- Annual consumer-price inflation decelerates to 0.1% from 0.2%
- Core inflation rate declines to 0.9% from 1% in July
Inflation in the euro area slowed almost to a standstill in August, adding to the challenges for the European Central Bank in its efforts to revive price growth in the region.
Consumer prices in the 19-nation currency bloc rose 0.1 percent in August compared to a year earlier, after 0.2 percent in July, the European Union’s statistics office in Luxembourg said on Wednesday. That reading is the lowest in four months, and compares to an initial estimate of 0.2 percent in August.
ECB President Mario Draghi said this month that the central bank is ready to expand its quantitative-easing program if a decline in oil prices and a slowdown in emerging markets were to worsen the inflation outlook. Vice President Vitor Constancio said in an interview published Wednesday that the ECB’s program is still much smaller than that of other central banks.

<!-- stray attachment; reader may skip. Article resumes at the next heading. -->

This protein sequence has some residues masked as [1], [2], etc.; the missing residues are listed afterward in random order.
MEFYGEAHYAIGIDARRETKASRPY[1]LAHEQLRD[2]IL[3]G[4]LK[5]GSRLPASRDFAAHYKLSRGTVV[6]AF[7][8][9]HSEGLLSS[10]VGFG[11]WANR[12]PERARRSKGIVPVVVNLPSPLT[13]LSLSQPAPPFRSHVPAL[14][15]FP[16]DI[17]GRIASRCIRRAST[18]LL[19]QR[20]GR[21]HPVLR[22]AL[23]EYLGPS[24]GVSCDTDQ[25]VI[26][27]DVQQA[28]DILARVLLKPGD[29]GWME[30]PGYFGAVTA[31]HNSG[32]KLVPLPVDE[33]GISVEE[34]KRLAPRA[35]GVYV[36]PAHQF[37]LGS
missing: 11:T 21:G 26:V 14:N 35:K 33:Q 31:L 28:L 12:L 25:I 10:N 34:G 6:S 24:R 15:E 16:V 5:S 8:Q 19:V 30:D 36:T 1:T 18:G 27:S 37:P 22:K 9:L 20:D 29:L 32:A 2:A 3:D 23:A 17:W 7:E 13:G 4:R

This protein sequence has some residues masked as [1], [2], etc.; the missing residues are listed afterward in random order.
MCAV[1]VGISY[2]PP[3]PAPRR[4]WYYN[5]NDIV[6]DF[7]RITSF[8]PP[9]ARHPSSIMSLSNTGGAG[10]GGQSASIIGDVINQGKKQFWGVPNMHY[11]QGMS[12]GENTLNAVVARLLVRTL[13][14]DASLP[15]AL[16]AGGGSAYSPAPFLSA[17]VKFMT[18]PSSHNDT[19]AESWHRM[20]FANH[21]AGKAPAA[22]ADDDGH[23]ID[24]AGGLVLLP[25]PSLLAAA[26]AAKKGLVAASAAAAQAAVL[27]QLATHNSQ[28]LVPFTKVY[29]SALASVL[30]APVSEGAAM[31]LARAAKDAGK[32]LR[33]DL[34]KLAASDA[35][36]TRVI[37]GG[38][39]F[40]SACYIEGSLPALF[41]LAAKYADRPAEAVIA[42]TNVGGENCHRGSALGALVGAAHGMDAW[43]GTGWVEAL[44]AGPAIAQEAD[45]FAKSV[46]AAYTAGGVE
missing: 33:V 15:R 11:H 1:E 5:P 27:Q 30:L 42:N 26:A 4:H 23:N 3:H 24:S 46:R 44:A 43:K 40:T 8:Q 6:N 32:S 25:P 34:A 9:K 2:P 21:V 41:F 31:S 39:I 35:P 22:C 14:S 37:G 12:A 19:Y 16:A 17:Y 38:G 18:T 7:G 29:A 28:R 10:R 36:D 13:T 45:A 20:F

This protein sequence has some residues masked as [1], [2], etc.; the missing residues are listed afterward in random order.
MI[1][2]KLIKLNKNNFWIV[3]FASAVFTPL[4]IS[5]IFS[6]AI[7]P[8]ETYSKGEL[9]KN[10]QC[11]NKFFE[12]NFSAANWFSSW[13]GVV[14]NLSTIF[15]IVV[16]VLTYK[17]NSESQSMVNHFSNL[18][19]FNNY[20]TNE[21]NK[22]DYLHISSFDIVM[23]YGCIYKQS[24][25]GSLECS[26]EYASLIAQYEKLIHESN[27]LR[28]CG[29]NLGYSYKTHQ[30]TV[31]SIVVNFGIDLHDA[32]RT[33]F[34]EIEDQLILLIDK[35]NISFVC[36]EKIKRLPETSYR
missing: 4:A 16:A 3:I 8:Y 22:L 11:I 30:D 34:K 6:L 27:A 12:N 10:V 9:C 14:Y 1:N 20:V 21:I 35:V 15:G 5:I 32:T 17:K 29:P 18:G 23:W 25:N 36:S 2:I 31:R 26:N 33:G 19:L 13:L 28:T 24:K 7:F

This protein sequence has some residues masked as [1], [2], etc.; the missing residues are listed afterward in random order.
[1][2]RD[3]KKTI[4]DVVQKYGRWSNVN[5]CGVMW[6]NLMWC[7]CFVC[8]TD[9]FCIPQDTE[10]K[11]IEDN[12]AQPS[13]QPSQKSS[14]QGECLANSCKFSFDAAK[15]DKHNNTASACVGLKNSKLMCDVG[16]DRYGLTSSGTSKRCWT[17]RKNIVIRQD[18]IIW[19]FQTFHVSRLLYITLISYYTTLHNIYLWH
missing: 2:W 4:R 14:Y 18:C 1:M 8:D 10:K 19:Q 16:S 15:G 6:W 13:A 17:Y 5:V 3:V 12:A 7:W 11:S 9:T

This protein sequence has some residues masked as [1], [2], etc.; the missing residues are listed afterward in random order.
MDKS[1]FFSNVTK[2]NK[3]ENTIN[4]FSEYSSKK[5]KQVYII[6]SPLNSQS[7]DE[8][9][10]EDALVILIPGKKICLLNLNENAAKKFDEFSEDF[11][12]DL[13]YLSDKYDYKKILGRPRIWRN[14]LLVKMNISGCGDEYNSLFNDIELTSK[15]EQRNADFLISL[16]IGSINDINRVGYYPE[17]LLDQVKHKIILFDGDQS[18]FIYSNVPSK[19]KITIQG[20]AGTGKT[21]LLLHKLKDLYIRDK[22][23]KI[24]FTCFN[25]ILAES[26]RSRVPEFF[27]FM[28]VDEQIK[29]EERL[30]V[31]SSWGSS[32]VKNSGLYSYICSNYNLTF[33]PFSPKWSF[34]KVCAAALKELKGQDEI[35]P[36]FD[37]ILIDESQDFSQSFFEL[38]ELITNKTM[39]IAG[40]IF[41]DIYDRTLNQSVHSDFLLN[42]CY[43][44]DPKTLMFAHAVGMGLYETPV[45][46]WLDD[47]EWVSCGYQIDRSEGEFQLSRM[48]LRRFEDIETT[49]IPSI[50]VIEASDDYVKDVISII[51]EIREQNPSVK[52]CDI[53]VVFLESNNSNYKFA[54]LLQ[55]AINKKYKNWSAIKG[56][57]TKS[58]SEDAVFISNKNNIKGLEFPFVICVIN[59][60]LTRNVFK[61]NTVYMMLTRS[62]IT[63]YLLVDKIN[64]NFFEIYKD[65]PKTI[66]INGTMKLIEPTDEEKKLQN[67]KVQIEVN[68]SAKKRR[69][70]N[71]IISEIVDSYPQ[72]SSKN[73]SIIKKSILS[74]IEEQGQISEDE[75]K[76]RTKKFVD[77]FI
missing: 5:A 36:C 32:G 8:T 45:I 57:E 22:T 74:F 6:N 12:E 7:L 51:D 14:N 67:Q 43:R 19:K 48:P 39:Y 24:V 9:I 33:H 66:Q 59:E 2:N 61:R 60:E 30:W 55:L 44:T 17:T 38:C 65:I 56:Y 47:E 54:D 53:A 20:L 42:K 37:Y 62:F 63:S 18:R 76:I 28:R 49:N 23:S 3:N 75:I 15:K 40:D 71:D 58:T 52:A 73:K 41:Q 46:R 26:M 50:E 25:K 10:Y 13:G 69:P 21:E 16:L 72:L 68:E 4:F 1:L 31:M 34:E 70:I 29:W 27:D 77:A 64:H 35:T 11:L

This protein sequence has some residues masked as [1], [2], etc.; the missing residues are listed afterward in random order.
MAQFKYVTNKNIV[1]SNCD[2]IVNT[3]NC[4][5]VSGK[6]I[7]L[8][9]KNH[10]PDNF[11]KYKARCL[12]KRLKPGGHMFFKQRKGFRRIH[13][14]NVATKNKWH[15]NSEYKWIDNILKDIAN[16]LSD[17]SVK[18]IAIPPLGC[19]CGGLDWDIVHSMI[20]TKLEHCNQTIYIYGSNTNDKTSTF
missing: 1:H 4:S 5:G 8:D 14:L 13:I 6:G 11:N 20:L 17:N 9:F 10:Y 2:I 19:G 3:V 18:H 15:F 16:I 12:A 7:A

The euro extended losses after the report, trading at $1.1238 at 11:34 a.m. Frankfurt time.
Core inflation, which strips out volatile elements such as energy and food, slowed to 0.9 percent in August from 1 percent in July.
Prices in the euro area have been almost stagnant since the ECB started its 1.1 trillion-euro ($1.2 trillion) QE program in March. The inflation rate rose to 0.3 percent in May before slowing again in the following months.
The Frankfurt-based central bank revised its inflation forecasts downward on Sept. 3. It now predicts price growth at 0.1 percent in 2015 and at 1.1 percent in 2016.
“If the price of oil does not continue to go down -- it cannot go down indefinitely -- we will see a jump in inflation in the last quarter of this year,” Constancio said on Wednesday. “But we may have before that some months of negative inflation.”